Are you living your faith? If you are living it, every day, how are you challenging yourself spiritually? Are you setting new goals that will require you to extend yourself, spiritually? If you're not living it, why not? Should you change your beliefs or change your behaviour? I'm not asking you these questions myself. They're none of my business; I'm saying that people should be asking these things of themselves.

A lot of people do things they know are 'wrong' and feel guilty about it, but don't stop doing what they think is wrong. They'll do it for years, and bemoan the fact that they're immoral, but they never change their actions to fit the beliefs they proclaim. They never even try. They just keep right on not changing, because it's part of their belief system that they're given a moral code they're allowed to break so long as they're really really sorry and ask Jesus to forgive them. Then they do it again, and they're really really sorry and ask Jesus to forgive them. The next time the opportunity comes up, do they remember how bad they felt about doing it? No, they remember how even if they don't stick to what they believe when it gets hard, Jesus will forgive them, so they do what they want, and justify it by abusing the doctrine of forgiveness that's meant to offer hope to those involved in the daily struggle to be better people. Yeah, if you sin all your life without remorse, and accept Jesus on your deathbed, according to doctrine you still get to go to Heaven. But you're going on a technicality, and you broke the heck out of the spirit of the thing.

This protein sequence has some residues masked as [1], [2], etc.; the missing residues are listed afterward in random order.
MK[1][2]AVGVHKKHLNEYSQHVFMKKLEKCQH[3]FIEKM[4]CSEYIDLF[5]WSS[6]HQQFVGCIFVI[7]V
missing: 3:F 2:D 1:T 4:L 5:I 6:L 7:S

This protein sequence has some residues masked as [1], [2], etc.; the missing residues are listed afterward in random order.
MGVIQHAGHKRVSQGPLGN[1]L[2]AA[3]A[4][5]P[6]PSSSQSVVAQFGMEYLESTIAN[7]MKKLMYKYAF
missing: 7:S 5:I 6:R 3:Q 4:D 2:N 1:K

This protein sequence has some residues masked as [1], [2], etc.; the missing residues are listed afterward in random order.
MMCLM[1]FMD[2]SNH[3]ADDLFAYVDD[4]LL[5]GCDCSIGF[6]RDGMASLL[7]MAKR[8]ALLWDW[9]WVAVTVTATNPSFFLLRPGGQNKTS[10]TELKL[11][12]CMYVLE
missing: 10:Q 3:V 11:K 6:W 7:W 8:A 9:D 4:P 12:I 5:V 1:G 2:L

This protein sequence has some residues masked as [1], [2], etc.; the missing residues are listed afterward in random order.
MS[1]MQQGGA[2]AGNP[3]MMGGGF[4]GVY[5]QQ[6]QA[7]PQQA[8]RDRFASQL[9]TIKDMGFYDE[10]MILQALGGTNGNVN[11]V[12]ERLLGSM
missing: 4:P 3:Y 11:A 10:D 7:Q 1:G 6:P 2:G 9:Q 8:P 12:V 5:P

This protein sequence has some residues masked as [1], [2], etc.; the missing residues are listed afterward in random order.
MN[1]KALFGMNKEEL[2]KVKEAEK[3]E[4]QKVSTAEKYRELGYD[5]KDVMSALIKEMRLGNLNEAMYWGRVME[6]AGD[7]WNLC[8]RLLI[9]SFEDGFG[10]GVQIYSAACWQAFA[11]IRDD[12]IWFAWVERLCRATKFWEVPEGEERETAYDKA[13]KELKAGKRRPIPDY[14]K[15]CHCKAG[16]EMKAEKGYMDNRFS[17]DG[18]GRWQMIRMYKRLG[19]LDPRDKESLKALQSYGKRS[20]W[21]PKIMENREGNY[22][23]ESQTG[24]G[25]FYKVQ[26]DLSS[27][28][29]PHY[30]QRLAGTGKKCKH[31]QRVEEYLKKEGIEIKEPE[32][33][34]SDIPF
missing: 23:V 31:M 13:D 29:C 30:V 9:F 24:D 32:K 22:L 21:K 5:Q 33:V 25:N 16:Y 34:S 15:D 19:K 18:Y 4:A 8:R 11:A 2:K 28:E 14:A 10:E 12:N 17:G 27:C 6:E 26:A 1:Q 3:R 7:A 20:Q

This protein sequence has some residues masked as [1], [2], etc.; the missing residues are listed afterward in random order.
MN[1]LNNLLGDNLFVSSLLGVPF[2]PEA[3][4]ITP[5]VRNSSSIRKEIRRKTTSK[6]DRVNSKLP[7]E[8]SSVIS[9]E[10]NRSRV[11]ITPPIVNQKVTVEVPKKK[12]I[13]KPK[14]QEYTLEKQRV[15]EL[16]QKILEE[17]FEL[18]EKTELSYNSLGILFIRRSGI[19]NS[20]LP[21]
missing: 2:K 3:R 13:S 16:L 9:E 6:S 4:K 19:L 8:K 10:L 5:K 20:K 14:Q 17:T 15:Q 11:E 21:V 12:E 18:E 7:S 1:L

That's one of the biggest things Lewis attacked, the idea that you could play by 'the rules' of faith and religion, but still miss the boat entirely when it came to getting it and being a spiritually useful person.

badger 9 years, 5 months ago